The new version of the iPhone operating system was announced today, bringing multitasking to the latest model of the handset and, later this year, to the iPad. One particular moment from the question-and-answer session stood out, quoted here from Gizmodo:
Q: Are there any plans for you to run unsigned applications, like on Android?
A: There is a porn store for Android to go to. You can download them, your kids can download them. That's a place we don't want to go. We're not going to go there.
It reads like an easy answer, to avoid explaining competitive objectives that some may find disconcerting. Bear in mind, however, that Apple recently removed most adult apps from the AppStore, except for mild stuff from established, predictable publishers like Playboy. Idiosyncratic! Maybe.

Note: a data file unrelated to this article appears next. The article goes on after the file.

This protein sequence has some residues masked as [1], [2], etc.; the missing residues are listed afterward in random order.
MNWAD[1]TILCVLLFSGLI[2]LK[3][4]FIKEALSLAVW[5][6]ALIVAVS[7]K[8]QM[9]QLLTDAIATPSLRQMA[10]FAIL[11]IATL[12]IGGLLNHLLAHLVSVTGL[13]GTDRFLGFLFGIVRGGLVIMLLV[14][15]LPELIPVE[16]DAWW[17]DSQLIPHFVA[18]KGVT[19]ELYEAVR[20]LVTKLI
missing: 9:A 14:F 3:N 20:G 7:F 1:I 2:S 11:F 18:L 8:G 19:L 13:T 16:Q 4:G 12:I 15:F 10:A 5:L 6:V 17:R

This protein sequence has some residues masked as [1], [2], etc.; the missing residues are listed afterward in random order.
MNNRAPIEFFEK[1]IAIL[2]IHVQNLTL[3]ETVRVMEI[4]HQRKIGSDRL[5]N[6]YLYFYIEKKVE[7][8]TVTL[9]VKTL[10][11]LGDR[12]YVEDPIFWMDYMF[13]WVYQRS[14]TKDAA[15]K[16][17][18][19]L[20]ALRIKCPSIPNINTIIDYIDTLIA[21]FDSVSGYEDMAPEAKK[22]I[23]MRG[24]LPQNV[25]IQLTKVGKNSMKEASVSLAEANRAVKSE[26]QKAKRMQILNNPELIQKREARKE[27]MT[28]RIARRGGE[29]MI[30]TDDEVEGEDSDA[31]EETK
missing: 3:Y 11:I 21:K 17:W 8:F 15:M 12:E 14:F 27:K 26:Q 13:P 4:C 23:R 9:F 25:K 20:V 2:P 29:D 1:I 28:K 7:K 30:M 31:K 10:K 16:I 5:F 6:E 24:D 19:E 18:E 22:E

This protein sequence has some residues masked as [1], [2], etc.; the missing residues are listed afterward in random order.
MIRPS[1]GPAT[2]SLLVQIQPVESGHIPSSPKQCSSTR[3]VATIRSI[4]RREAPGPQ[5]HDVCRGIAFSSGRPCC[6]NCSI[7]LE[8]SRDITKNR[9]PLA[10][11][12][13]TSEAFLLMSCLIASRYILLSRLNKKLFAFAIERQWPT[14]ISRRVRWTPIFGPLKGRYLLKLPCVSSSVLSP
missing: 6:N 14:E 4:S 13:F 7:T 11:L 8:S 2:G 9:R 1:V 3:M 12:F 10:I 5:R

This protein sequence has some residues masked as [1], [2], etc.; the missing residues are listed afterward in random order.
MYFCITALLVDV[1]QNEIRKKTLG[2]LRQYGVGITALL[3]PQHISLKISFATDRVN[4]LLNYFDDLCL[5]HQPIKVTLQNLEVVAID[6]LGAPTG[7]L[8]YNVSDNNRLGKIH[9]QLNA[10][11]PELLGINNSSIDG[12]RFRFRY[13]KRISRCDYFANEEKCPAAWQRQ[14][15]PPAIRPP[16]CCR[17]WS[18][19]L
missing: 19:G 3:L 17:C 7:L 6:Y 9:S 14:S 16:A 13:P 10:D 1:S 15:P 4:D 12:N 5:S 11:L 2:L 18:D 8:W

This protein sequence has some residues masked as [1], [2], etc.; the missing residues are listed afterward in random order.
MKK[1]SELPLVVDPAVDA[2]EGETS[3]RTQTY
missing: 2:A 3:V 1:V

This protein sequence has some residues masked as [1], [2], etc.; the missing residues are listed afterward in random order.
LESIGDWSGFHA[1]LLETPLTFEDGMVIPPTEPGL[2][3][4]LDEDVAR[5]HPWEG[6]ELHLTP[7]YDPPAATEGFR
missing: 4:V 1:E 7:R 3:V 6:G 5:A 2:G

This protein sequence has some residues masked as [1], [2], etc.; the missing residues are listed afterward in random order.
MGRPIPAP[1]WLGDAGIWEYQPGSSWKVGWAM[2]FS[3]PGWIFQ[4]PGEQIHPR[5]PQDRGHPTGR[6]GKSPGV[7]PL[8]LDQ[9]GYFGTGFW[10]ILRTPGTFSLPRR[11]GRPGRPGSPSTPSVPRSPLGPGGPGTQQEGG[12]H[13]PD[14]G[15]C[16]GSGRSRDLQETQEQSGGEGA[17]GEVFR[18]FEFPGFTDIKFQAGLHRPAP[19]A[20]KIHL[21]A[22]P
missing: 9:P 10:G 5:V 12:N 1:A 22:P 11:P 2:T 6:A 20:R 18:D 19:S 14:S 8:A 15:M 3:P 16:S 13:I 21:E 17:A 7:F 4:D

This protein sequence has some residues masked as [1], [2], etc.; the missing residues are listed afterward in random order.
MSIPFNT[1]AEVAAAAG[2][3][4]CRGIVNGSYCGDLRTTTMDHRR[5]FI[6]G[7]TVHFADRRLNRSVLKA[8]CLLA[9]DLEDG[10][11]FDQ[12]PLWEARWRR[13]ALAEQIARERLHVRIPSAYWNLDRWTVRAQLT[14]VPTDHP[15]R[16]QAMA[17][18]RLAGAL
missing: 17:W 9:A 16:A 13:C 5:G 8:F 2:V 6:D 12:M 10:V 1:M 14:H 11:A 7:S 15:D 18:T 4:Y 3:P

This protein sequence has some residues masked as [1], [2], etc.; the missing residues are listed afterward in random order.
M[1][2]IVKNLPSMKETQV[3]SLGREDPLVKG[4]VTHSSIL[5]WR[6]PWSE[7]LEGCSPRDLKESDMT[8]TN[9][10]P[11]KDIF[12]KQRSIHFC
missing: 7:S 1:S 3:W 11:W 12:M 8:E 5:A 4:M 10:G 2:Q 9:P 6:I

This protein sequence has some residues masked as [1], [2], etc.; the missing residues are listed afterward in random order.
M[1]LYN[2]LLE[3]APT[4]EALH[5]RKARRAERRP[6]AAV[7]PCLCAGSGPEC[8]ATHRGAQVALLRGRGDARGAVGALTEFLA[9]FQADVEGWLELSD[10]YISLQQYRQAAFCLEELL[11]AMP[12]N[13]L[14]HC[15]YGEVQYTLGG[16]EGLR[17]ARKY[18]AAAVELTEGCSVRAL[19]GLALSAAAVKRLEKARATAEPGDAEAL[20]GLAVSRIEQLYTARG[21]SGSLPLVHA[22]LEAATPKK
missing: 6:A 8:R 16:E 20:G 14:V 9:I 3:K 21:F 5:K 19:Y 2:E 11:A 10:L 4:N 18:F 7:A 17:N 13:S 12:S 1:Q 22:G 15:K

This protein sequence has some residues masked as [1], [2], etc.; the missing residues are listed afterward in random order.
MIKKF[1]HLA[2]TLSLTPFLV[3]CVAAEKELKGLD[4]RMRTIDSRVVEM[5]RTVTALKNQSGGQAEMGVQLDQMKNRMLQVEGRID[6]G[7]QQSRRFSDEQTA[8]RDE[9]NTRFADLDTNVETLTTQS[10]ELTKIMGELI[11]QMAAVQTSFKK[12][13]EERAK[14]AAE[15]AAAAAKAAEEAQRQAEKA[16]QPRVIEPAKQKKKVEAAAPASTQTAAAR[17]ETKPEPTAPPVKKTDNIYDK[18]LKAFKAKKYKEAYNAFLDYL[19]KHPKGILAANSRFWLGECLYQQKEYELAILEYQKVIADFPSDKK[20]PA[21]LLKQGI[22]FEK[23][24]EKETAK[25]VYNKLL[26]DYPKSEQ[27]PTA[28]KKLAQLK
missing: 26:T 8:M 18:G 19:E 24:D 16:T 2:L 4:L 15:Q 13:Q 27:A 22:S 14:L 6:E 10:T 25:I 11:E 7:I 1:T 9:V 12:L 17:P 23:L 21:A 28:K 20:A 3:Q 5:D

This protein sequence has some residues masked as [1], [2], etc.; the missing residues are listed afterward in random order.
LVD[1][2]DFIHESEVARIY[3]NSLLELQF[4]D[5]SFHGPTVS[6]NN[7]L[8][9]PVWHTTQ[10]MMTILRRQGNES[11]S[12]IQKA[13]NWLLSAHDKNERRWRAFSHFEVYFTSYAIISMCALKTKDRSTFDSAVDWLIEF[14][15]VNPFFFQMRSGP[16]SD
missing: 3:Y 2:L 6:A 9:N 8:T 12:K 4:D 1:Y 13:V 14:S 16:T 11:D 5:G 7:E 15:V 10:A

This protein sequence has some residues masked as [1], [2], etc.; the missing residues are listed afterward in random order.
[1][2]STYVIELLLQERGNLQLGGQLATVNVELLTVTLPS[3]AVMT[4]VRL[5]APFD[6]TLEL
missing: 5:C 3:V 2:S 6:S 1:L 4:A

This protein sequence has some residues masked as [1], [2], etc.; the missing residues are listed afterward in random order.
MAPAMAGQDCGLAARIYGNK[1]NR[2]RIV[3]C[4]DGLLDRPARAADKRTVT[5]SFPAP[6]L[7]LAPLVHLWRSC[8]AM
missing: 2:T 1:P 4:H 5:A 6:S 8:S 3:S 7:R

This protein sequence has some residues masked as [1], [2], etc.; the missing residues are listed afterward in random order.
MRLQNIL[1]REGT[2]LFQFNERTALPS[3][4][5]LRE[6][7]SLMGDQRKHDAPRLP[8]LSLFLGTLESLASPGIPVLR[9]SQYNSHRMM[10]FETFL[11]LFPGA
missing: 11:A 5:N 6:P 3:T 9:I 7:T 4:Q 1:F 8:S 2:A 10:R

But even if we accept that companies just want to control their products, what are we to think if these products (including 'open source' copycats where devs are kept in larger cages) are successful enough to become a common medium for art, news, commerce and speech itself? A DMCA-shaped unfree-speech zone is fast becoming the hottest and most profitable place to make cultural and creative investments.
Moreover, if Apple takes its position here seriously, why wouldn't it ultimately wish to clean up other things that your kids might download from–such as the web itself?